Programming in the physics curriculum
HandiHow is developing curricula for programming with Python in the classroom. We have started with the third year of secondary school, on the basis of the method NOVA for physics.
The curriculum is 7 - 8 weeks, where there are two lessons per week with the class. There is a theoretical lesson about forces and motion and then a programming lesson.
The subject is "Force and Motion". The students are first gaining theoretical knowledge about the subject and basic skills about Python programming.
In the Python exercises, physical problems will be solved that reflect on the theoretical lesson. At the end of the course there are assignments that need to be completed so the students can get grades for the programming class.
We are using skill trees for the theoretical and programming parts of the course. Skill trees allow us to differentiate in the classroom. Students keep control over their progress and the teacher marks skills as completed every time the students have made a good exercise.
Programming physical models offers a lot of possibilities to do meaningful exercises and at the same time gain experience with programming.
The skill tree "Forces and Motion" and all exercises are made available by HandiHow and are of challenging level. Also all programming exercises have a teacher guide and there are presentations for every lesson.
HandiHow also has developed the SkillTree web application where every student will get their own digital skill tree. The teacher can keep overview of the progress of the class and each student. Our experience is that students like working with skill trees and are enthusiastic about programming.
Python programming environment
Students are programming in Jupyter notebooks. This can be done in an online environment such as Google Colaboratory. Als there are instructions in the Jupyter notebooks.
The nice thing about these notebooks, is that you can change between text and code blocks. Like this, you can create instructions and alternate with code blocks. Students can describe their project in clear text blocks and you don't have to search through difficult to read comments in the code.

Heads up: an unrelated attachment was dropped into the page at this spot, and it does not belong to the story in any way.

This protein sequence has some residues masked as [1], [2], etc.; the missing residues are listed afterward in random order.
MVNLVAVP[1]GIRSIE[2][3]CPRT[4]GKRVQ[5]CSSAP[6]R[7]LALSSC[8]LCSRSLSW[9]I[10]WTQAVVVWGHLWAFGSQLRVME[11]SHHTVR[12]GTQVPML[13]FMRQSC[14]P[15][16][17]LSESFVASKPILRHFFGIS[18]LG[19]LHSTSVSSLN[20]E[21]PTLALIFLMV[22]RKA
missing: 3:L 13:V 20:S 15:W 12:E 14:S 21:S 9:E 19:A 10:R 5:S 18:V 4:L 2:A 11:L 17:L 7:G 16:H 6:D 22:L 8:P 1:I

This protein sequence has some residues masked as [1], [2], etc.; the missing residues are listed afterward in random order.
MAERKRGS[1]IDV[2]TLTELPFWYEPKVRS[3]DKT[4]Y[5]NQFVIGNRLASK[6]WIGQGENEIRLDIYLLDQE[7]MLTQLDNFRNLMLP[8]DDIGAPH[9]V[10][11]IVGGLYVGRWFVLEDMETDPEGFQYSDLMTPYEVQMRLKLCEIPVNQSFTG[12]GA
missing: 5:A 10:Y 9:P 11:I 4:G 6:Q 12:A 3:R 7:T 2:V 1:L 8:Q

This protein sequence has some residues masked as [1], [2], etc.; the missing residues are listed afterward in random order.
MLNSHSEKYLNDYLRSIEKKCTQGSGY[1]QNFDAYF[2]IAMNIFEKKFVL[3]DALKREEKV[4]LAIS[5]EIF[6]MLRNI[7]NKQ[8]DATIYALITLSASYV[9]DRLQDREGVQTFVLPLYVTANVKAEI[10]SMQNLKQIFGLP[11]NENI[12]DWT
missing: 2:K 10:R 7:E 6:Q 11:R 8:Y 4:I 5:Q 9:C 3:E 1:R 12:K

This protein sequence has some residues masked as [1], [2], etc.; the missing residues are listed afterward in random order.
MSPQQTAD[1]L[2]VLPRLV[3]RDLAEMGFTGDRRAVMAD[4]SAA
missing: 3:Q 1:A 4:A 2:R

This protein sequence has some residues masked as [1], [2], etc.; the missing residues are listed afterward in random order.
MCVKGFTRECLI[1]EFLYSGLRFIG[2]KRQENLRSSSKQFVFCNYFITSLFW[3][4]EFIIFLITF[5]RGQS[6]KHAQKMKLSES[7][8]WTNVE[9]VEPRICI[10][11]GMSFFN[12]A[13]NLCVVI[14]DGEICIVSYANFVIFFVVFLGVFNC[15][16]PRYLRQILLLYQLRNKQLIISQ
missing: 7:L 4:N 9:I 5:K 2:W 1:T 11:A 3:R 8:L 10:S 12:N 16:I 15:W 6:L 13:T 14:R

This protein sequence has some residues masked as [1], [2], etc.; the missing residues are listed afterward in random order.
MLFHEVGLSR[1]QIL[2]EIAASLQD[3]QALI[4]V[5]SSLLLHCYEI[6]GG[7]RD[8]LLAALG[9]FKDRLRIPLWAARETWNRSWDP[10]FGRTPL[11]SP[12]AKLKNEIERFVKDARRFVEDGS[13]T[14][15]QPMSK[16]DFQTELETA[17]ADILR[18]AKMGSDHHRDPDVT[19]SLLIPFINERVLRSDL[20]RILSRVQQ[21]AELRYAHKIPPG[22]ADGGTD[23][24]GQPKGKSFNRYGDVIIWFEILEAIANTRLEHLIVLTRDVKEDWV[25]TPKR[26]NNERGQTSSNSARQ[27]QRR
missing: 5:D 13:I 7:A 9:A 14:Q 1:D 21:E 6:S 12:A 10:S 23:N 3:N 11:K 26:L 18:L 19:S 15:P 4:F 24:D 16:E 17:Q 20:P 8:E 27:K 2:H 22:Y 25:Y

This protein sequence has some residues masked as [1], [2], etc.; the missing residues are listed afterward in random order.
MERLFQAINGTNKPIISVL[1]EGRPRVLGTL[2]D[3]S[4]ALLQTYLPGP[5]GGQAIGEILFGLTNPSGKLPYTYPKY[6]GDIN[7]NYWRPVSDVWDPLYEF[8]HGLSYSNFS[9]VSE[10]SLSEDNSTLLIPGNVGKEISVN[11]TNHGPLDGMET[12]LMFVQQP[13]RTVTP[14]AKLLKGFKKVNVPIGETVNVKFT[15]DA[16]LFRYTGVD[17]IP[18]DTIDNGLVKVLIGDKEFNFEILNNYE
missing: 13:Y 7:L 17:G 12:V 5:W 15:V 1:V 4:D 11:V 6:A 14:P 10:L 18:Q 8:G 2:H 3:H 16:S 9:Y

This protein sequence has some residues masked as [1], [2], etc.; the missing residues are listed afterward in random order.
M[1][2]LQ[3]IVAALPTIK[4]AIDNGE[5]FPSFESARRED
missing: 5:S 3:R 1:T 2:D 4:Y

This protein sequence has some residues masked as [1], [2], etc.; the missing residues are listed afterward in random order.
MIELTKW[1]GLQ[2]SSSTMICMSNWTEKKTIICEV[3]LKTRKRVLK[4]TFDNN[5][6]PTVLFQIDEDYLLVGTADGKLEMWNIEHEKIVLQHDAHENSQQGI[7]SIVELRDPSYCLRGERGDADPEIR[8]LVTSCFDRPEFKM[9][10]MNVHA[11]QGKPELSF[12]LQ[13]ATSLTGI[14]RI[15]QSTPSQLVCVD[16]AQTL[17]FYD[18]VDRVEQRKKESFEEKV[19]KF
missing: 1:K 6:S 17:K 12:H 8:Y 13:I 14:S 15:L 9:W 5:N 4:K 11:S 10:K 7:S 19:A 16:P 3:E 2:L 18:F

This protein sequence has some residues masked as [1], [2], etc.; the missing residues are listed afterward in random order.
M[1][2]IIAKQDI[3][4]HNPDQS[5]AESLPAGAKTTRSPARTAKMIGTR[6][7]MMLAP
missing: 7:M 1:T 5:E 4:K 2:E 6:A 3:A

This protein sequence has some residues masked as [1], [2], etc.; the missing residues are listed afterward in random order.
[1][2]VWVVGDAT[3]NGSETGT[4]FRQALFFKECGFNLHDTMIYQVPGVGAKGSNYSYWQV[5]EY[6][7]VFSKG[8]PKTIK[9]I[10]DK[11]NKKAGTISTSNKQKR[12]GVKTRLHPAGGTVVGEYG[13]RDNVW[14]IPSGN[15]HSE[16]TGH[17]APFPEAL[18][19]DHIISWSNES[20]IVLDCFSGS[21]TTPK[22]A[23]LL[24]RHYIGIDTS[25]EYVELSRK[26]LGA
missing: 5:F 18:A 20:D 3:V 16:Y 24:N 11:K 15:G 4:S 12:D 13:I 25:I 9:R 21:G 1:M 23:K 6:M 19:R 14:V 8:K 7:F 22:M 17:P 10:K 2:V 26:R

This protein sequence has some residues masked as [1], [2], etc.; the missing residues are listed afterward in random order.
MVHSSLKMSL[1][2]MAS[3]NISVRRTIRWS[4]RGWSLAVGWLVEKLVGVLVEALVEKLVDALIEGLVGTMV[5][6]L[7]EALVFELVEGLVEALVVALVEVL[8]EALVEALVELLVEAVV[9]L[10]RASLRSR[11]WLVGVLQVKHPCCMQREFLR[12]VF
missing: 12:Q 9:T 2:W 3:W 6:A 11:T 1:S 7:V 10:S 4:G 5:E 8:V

You can execute code by pushing the play button. You see the results of the calculation. We make use of libraries such as Matplotlib to create diagrams of motion, for example velocity or acceleration over time diagrams.
At the end of the course we go from the notebooks to Glowscript. This is an online environment where the 3D simulation tool VPython is available. With this library, students can create 3D objects such as spheres, for example to create planets.
Langrange points can offer a steady position for small object such as space stations relative to two celestial objects. The position is, depending on the Lagrange point, more or less stable.
The code is written in Python and uses the VPython library to graphically represent celestial bodies in three dimensions.
Here is a simulation of the sun (yellow) and Jupiter (blue). On the L-4 and L-5 points of Jupiter, there are planetoids called Trojans. In march 2003 there were already 1560 known Trojans.
- Assistance by a certified physics teacher
- Meeting of 1 day with the teacher to discuss the course curriculum, skill trees and all assignments
- Personalizing the course after the discussion
- Free use of the SkillTree application during the course
- Presence during the programming classes: maximum 1,5 hour per week on 1 part of the day during 8 weeks
- Teaching the programming with Python part
- Checking the programming assignments
Price on request
Locations further than 30km from Capelle aan den IJssel (Netherlands) will have added transportation cost
Several classes at the same school in the same period can lead to discounts